Sony hurting the industry with innovation?

For those who missed it, Petapixel posted a rediculous opinion piece that Sony was hurting the industry by innovating and cycling their cameras too quickly. If you haven’t read it, here it is:

Is Sony’s Pace of Innovation Actually Hurting the Photo Industry?

The gist of the article is that by moving so quickly, the rest of the industry is being left behind and somehow thats Sony’s fault.

Let’s be clear, apparently it’s not Canikon’s fault for ignoring the way the industry was moving for an extended period of time. It obviously wasn’t Kodak’s fault either, the rest of the industry should have waited for them to catch up.

It’s not Canikon’s fault for leaving their customers in the lurch as to whether they would actually make a mirrorless interchangeable lens camera. During this time, customers were leaving in their droves to go to mirrorless and all the likes of Nikon could say was “we’ll wait and see where the industry moves”.

It’s not Canikon’s fault that they had to discount their first full frame mirrorless offerings due to producing sub standard mirrorless cameras, both with a single slot after Sony took a lot of abuse for producing cameras with a single slot.

It’s not Canikon’s fault for ignoring key industry trends when releasing their first mirrorless like IBIS or eye-AF and instead focussing on producing mounts so large, you could put a medium format lens on them.

The only time releasing products quickly hurts the industry is when the manufacturer doing it is guilty of copytition. I.e. they wait to see what a competitor releases and do the same at a fraction of the cost. Samsung did this for a long period of time, copying the Blackberry and later the iPhone before they got rapped over the knuckles in court and decided to go their own way. When copytetion occurs, innovation starts to fail because those who are innovating don’t get the rewards for their investment, but in the case of Sony, Sony is doing the innovating and they are receiving the rewards of their work, as are Fujifilm and many other manufacturers.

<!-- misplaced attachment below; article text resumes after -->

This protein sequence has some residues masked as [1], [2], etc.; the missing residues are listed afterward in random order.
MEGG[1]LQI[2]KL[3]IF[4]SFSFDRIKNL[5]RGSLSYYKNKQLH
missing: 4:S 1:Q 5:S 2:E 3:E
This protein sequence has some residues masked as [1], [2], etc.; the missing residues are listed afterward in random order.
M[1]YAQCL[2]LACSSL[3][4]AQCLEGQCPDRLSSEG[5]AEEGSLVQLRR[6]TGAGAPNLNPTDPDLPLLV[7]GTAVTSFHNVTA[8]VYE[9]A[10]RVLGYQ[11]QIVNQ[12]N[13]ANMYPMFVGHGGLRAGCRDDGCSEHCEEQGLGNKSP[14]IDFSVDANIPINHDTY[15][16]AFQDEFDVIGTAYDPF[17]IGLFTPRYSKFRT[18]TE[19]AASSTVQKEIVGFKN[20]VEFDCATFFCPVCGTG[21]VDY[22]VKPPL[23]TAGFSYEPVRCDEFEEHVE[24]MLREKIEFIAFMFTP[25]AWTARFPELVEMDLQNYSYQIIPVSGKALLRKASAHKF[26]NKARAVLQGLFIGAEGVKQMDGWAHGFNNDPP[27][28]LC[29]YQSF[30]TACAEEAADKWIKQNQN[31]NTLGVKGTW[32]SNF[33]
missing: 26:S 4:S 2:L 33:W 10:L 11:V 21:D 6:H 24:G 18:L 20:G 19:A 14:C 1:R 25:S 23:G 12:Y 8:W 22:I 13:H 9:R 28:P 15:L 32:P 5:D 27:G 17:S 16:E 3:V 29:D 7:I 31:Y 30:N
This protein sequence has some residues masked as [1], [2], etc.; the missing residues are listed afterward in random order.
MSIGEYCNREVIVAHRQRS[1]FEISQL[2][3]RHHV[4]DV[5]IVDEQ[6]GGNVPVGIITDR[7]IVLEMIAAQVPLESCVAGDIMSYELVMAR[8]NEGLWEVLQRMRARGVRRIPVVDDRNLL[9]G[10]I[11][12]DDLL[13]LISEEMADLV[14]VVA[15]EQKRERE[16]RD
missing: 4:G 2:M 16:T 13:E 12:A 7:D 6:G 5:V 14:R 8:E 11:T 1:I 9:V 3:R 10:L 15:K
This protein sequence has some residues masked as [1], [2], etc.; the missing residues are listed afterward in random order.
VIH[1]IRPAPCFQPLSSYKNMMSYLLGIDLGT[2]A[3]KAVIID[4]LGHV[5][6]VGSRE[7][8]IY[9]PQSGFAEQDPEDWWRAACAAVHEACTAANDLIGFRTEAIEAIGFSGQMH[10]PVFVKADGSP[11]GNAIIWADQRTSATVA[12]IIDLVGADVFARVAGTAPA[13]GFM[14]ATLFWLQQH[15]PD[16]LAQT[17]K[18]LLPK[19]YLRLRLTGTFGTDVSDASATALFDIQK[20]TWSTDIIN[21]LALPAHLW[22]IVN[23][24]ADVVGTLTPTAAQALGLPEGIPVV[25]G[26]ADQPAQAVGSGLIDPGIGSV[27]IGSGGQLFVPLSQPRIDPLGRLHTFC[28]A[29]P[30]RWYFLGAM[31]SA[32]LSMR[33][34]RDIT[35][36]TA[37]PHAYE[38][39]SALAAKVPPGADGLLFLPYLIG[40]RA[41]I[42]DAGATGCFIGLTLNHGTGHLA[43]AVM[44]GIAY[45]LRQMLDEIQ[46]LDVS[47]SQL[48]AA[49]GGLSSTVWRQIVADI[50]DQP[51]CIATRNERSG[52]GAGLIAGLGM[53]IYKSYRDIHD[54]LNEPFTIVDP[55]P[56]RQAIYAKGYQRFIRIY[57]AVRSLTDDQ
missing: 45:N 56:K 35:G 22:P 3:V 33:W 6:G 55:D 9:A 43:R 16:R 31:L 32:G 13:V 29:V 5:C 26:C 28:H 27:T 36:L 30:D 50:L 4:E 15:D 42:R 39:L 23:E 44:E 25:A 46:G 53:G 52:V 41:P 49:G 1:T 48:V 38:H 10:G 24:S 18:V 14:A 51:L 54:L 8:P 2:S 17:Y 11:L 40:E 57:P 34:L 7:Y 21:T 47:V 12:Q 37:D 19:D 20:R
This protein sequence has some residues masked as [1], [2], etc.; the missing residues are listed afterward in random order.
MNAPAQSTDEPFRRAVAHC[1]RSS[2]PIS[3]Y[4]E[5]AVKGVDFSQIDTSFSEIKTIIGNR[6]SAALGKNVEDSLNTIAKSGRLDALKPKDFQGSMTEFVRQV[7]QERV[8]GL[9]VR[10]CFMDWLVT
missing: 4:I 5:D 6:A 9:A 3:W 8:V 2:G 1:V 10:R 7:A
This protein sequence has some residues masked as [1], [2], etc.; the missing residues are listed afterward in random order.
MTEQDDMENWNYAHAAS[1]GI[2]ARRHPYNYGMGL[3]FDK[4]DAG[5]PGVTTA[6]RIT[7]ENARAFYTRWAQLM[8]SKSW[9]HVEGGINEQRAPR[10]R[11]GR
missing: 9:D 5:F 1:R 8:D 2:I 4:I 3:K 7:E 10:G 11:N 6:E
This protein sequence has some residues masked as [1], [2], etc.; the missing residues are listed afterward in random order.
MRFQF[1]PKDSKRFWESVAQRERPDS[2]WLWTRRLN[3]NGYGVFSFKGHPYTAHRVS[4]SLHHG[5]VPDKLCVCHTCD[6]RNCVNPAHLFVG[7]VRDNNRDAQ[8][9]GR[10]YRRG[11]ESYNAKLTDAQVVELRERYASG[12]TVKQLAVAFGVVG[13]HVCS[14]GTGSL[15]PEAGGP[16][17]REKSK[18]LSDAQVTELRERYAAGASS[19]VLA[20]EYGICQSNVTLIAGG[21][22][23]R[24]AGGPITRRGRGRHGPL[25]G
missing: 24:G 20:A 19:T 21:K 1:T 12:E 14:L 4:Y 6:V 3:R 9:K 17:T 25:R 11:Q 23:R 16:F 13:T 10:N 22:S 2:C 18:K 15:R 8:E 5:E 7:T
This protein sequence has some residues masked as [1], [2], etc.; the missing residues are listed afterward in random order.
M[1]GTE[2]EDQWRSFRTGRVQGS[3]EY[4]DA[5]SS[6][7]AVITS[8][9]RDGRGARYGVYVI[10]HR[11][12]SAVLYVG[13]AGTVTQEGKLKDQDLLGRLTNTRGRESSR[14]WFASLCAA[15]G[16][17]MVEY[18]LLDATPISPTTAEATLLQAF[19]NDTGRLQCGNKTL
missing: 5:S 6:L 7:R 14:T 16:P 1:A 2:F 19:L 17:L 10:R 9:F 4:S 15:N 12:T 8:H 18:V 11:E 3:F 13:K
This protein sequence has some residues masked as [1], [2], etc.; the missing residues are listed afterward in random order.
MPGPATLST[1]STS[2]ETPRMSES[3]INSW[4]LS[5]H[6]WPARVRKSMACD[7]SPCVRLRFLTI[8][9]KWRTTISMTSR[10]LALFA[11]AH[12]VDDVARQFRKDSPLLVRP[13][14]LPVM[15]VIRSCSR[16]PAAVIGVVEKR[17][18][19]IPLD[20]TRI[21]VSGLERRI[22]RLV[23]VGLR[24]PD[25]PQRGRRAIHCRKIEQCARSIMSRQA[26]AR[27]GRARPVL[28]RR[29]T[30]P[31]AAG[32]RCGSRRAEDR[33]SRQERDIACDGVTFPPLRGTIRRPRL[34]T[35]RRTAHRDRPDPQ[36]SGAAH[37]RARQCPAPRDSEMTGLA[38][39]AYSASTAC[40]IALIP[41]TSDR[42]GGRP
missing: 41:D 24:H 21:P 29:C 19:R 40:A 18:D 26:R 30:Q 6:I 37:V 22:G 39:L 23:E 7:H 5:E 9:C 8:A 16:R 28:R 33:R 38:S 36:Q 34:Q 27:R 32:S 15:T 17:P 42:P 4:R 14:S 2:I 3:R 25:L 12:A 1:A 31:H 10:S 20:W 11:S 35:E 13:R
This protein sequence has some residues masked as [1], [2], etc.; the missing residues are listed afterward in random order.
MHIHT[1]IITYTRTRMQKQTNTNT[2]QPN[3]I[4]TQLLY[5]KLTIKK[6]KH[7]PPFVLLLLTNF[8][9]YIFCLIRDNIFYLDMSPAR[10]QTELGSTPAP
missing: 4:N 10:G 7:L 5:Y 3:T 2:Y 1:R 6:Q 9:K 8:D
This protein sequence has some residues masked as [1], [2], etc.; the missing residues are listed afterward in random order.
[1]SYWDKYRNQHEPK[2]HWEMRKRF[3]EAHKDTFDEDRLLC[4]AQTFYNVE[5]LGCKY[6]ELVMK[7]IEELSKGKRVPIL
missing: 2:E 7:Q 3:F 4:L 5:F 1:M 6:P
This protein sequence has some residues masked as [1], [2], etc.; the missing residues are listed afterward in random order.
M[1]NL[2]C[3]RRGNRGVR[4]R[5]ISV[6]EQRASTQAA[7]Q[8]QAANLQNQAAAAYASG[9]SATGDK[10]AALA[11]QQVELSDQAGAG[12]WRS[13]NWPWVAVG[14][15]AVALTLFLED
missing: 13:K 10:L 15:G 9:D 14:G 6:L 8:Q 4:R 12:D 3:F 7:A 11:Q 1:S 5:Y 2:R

Let’s be clear. There are a lot of manufacturers other than Sony succeeding in the industry, it’s just not Canon and Nikon. The reasons for their issues sit squarely on their own shoulders, not with Sony, Fujifilm or anyone else. The only way for them to solve those problems is to improve their business models. Its not about producing more cameras, it’s about producing better cameras.

Canon has been producing their own sensors for as long as I can remember and lets be honest, their sensors suck compared to the competition. Even Nikon managed to find a third party sensor manufacturer who wasn’t Sony and was capable of producing amazing sensors so Canon only has themselves to blame for not being able to find or produce decent sensors.

Nikon has failed because they were scared of cannibalising their own DLSR market and as a result, the competition did.

Both manufacturers deserved to fail because they did everything wrong that they could to prevent their success. Poor strategy and poor products and that falls squarely on their leadership who should have been fired a long time ago.

For Nikon and Canon to succeed requires both to up their game, not the competition to down theirs, and I for one am hoping they do because it will ensure Sony is forced to do the same.

4 comments

  1. Moved from Canon to Sony about 5 years back and glad that I did that change! No point blaming Sony because they did a right move at the right time. Both Canon and Nikon are guilty of their ignorance of the new mirrorless technology. Even the mirrorless FF what’s offered now also inferior to Sonys arsenal. But Canon and Nikon still have time and resources to go full throttle against Sony. Only time will tell.

    Liked by 1 person

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